If you didn’t know before, now you know. Information technology (IT) and the Fourth Industrial Revolution aren’t just buzzwords; they’re a necessary reality in a world growing more unpredictable.
The latest pandemic, shut down of global travel, and mandatory quarantines in most countries are forcing us to learn how to make remote work happen. It’s no longer a luxury but a necessity to protect us from what’s been decided as the greater evil – the spread of the coronavirus.
Unfortunately, we’ve been operating as if it is a luxury for too long. Corporations aren’t charities, so I don’t blame them for not moving faster to make strong, reliable internet and mobile service accessible to every person, regardless of their ability to pay. But now we’re in a situation where, due to the way capitalism works, the divide that kept billions of Africans far away from wealth generation is just getting wider and wider.
Based on the last report given by PwC, Africa is nowhere near the list of top performers making valuable use of mobile and internet technology to make data-driven economic decisions.
And unlike the “quick fix” we take for granted in places like the U.S., remote work is less accessible even to most wealthy Africans since investments in strong infrastructure has been deprioritized. Africans have greater access to mobile phones than they do indoor plumbing, and yet the IT infrastructure isn’t reliable enough to make business go on as usual as offices are forced to close for public safety concerns.
The Pew Research Center not only reports that “Sub-Saharan Africa has a lower level of internet use than any other geographic region” (highest was 59% use in South Africa, compared to 89% of Americans) but that even when smartphones are available, “social and entertainment activities are much more common than other uses of mobile phones, such as looking up information.”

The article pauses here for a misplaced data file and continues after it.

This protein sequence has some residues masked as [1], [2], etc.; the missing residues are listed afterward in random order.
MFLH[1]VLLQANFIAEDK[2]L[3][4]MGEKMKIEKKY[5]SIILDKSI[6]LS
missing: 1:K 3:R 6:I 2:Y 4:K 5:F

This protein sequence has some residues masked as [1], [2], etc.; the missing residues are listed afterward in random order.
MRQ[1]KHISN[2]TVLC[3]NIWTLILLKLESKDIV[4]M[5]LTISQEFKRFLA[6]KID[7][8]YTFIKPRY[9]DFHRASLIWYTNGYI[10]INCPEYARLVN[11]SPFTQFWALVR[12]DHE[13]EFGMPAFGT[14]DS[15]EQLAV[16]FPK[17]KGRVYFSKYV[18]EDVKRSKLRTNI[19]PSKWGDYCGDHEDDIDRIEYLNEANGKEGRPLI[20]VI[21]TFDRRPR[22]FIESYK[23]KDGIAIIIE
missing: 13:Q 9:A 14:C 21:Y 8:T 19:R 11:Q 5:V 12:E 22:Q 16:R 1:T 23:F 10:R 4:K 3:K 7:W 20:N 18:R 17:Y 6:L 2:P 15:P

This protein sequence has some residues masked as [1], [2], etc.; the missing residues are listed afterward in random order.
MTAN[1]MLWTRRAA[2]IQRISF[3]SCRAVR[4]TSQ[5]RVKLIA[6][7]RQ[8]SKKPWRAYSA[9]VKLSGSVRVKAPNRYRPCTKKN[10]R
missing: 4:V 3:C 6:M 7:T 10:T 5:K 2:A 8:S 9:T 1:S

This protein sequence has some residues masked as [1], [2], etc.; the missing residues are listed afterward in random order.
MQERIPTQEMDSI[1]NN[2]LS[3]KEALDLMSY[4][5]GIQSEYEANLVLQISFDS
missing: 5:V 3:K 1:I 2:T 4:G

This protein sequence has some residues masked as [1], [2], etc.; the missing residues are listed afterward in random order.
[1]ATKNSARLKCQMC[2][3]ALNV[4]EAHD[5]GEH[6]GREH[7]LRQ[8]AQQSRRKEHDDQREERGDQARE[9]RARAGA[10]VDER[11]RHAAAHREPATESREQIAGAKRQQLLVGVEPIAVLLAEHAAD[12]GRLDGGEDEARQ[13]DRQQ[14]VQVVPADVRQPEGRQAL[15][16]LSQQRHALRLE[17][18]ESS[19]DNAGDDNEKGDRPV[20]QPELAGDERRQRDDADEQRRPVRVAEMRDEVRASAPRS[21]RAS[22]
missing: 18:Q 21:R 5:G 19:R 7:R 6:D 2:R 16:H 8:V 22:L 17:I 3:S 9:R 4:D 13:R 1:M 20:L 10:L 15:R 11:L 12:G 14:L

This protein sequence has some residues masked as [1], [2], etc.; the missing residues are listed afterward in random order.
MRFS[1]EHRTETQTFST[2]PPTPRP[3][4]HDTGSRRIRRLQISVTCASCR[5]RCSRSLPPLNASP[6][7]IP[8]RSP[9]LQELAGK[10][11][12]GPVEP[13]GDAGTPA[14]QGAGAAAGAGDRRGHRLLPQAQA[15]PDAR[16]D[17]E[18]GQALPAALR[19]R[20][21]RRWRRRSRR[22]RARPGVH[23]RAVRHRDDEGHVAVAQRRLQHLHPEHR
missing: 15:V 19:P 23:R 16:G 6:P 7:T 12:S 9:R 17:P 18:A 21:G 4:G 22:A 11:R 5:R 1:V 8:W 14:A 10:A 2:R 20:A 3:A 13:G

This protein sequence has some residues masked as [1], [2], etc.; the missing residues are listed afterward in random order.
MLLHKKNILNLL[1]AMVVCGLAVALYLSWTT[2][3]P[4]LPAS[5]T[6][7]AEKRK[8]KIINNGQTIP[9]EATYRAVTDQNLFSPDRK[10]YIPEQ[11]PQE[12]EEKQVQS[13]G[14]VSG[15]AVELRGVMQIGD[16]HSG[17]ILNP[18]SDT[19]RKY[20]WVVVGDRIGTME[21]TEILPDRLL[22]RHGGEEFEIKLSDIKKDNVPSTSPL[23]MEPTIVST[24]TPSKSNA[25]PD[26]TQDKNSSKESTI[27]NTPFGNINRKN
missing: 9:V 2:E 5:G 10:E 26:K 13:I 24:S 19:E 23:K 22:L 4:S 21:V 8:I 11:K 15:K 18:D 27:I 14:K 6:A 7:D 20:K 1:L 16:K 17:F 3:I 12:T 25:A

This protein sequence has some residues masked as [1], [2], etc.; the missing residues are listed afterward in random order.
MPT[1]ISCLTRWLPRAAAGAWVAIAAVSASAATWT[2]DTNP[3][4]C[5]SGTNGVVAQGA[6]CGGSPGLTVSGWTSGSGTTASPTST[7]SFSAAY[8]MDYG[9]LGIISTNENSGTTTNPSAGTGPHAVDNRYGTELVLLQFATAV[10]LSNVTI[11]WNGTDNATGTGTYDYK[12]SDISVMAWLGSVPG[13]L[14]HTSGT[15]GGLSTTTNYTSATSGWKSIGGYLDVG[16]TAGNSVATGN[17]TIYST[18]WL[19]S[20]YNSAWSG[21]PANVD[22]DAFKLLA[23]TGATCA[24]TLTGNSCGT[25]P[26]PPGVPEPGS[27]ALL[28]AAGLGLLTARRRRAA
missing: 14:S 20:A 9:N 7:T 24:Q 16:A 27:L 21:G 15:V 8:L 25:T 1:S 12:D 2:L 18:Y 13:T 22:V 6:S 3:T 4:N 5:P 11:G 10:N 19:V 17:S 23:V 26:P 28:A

The problem hits across access and attitudes – Africans haven’t prepared themselves for a reality where employers and employees develop a culture of productivity that doesn’t require micromanagement or physical interactions, or a culture that revolves around proficiency in using digital tools beyond sending texts and emails.
IT matters are more than just sounding tech-savvy, innovative and trendy. In the words of MTN Senior Enterprise Business Manager, Awwal Abdullahi, the “Internet has become more or less like food now.”
So if we truly want to see Africa revolutionize, and we truly care about eradicating the unnecessary and embarrassing socioeconomic gaps that stubbornly persist in the richest continent in the world (in terms of resources), IT availability has to be taken more seriously as a human rights issue.
I’m seeing many influencers and business websites advising us to use this forced time at home productively – learn a new skill, work on that business plan, and catch up on all those professional and personal goals we keep procrastinating on.
I give the same advice to our African governments: now that things are slowing down, maybe there’s more time in your schedules to develop a more robust plan to get in line as the future of work continues to go online.
What do you think?